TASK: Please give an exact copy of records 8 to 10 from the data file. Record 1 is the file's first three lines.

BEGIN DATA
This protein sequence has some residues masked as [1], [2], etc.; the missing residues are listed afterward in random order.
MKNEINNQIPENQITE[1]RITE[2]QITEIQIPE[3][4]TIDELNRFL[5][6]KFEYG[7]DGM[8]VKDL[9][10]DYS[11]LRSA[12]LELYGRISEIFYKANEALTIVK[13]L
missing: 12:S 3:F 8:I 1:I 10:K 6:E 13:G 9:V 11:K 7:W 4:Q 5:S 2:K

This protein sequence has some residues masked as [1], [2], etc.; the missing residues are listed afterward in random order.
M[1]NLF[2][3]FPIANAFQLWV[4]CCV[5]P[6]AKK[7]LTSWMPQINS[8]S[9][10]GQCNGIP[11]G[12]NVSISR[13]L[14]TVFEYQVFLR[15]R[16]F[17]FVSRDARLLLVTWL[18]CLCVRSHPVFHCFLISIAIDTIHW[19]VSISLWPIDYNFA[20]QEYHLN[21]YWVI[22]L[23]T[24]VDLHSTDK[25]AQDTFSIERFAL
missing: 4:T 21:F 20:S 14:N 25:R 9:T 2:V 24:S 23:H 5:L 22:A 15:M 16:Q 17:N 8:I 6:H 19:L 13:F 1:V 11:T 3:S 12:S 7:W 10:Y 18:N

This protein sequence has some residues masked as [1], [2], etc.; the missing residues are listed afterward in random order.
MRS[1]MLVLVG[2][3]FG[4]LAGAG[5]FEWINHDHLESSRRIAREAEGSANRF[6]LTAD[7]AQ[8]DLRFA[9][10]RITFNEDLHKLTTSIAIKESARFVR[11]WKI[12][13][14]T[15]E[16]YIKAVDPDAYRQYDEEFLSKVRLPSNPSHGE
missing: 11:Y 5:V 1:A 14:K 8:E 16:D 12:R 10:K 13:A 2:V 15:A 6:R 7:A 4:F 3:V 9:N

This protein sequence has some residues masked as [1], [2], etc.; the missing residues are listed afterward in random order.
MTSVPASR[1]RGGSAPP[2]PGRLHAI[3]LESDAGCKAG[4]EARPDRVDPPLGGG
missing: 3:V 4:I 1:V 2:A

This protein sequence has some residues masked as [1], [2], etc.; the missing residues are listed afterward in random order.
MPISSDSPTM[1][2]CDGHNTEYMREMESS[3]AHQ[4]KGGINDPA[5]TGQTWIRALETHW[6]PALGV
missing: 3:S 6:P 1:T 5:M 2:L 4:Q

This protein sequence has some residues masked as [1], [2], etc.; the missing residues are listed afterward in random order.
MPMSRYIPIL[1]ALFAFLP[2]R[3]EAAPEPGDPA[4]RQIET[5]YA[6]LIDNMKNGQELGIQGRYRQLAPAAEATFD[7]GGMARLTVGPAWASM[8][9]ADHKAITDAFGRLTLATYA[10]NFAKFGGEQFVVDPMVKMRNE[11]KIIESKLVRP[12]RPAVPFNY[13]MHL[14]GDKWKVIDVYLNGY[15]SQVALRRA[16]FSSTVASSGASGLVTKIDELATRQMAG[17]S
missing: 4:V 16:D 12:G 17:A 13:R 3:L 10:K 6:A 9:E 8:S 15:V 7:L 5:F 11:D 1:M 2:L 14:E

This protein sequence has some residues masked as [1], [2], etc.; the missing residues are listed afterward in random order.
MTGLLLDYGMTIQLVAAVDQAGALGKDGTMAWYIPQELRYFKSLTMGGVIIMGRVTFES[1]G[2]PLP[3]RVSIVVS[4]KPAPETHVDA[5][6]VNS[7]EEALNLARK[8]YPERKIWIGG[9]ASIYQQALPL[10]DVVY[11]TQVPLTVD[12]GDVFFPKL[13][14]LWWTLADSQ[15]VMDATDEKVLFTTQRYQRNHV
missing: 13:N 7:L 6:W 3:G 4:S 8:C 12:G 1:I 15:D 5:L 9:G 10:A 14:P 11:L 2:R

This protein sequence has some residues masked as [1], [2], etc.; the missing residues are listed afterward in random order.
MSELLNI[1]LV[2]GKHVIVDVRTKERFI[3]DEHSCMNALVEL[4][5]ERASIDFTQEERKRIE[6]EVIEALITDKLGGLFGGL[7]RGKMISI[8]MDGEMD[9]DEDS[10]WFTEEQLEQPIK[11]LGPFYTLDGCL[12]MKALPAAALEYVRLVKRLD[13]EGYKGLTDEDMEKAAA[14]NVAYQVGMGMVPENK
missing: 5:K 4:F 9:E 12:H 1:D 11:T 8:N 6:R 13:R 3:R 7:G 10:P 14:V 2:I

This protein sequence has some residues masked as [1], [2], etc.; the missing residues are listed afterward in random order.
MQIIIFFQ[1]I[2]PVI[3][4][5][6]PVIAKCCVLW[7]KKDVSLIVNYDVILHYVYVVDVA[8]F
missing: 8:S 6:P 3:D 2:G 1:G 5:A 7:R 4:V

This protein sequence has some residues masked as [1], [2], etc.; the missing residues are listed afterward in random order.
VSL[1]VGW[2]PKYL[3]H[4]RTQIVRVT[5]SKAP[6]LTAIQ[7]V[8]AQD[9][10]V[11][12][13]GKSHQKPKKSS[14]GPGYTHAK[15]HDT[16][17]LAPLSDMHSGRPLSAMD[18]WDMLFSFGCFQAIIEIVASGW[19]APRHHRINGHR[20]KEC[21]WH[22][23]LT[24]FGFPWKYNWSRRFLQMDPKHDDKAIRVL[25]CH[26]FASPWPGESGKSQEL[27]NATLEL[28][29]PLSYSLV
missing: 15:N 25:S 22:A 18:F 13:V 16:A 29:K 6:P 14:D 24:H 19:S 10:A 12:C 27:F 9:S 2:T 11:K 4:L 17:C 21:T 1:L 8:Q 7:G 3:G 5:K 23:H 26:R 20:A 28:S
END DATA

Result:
This protein sequence has some residues masked as [1], [2], etc.; the missing residues are listed afterward in random order.
MSELLNI[1]LV[2]GKHVIVDVRTKERFI[3]DEHSCMNALVEL[4][5]ERASIDFTQEERKRIE[6]EVIEALITDKLGGLFGGL[7]RGKMISI[8]MDGEMD[9]DEDS[10]WFTEEQLEQPIK[11]LGPFYTLDGCL[12]MKALPAAALEYVRLVKRLD[13]EGYKGLTDEDMEKAAA[14]NVAYQVGMGMVPENK
missing: 5:K 4:F 9:E 12:H 1:D 11:T 8:N 6:R 13:R 3:R 7:G 10:P 14:V 2:I

This protein sequence has some residues masked as [1], [2], etc.; the missing residues are listed afterward in random order.
MQIIIFFQ[1]I[2]PVI[3][4][5][6]PVIAKCCVLW[7]KKDVSLIVNYDVILHYVYVVDVA[8]F
missing: 8:S 6:P 3:D 2:G 1:G 5:A 7:R 4:V

This protein sequence has some residues masked as [1], [2], etc.; the missing residues are listed afterward in random order.
VSL[1]VGW[2]PKYL[3]H[4]RTQIVRVT[5]SKAP[6]LTAIQ[7]V[8]AQD[9][10]V[11][12][13]GKSHQKPKKSS[14]GPGYTHAK[15]HDT[16][17]LAPLSDMHSGRPLSAMD[18]WDMLFSFGCFQAIIEIVASGW[19]APRHHRINGHR[20]KEC[21]WH[22][23]LT[24]FGFPWKYNWSRRFLQMDPKHDDKAIRVL[25]CH[26]FASPWPGESGKSQEL[27]NATLEL[28][29]PLSYSLV
missing: 15:N 25:S 22:A 18:F 13:V 16:A 29:K 6:P 14:D 24:H 19:S 10:A 12:C 27:F 9:S 2:T 11:K 4:L 17:C 21:T 1:L 8:Q 7:G 3:G 5:K 23:H 26:R 20:A 28:S